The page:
North Dakota Tribes Score Key Voting Rights Victory

North Dakota officials have reached a settlement with two Native American tribes over the state’s restrictive voter identification law.

The settlement, announced on Thursday, includes a legally binding consent decree to ensure that Native American voters are not disenfranchised. It is a major victory for the tribes and — pending formal approval by tribal councils — will resolve two lawsuits challenging the constitutionality of the law, which requires voters to show an ID with a residential address.

Many Native American reservations do not use traditional addresses, and the law — which the Republican-controlled North Dakota Legislature passed shortly after a Democrat, Heidi Heitkamp, won a close Senate race in 2012 with strong support from Native Americans — meant they could not vote with an ID that listed a post office box as an address. Ms. Heitkamp was defeated by Kevin Cramer, a Republican, in 2018.

Under the new consent decree, the North Dakota secretary of state will be required to ensure that Native Americans can vote even if they don’t have a residential address, or if they have one but don’t know what it is. (In many cases, buildings have an official address in county records but no signage, and tribal members have never used the address.)

The decree will be enforced by a federal court order and will require the state to take specific steps to inform voters of the changes and train poll workers.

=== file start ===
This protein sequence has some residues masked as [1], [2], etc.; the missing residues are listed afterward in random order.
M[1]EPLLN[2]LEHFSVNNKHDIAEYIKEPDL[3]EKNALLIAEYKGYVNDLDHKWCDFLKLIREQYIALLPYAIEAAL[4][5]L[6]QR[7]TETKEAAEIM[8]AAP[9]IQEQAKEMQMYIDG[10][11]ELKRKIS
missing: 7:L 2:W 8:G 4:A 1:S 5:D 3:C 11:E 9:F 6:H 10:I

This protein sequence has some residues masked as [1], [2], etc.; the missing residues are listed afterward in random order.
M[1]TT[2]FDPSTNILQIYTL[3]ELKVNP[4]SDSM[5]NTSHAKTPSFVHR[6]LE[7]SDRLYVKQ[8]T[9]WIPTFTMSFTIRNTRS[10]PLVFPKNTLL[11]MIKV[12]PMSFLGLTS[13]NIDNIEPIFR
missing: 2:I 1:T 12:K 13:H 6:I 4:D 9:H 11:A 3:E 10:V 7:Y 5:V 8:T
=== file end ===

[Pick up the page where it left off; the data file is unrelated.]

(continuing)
In this year’s elections, Native American voters will be allowed to mark their homes on a map, and it will be the state’s responsibility to use that information to verify their official addresses and make sure their ballots are counted. The state will also be required to provide the official addresses to the voters and their tribes, which could then issue tribal identification for use in future elections.

This formalizes an arrangement that some tribes used in the 2018 midterms, when a federal court allowed the voter ID law to take effect less than two months before Election Day. Tribal officials were stationed at polling places on reservations to issue handwritten identification on the spot, using ad hoc addresses, to voters who pointed out their homes on a map.

The secretary of state, Al Jaeger, will also work with the North Dakota Department of Transportation to issue free IDs on every reservation before each statewide election. And he agreed to “work in good faith” to secure funding to reimburse tribal governments up to $5,000 apiece per election for the administrative costs of issuing addresses and IDs.

Mr. Jaeger’s office has announced a public hearing on emergency administrative rules to carry out the state’s new obligations.

“It has always been our goal to ensure that every native person in North Dakota has an equal opportunity to vote, and we have achieved that today,” Matthew Campbell, a lawyer for the Native American Rights Fund, which represented the plaintiffs, said in a statement.

Leaders of the Spirit Lake and Standing Rock Sioux tribes, which were involved in the other lawsuit, did not immediately respond to requests for comment. But OJ Semans, the co-executive director of Four Directions, a Native American voting rights group that has worked with tribal leaders to respond to the voter ID law, sounded buoyant in an interview on Thursday.

“It’s a victory for Indian Country,” Mr. Semans said. “We let the state of North Dakota keep some face. But all in all, what we said from the very beginning was right, and I think in the settlement that has occurred, the state of North Dakota also has agreed that what they did was a little too far and a little too restrictive.”

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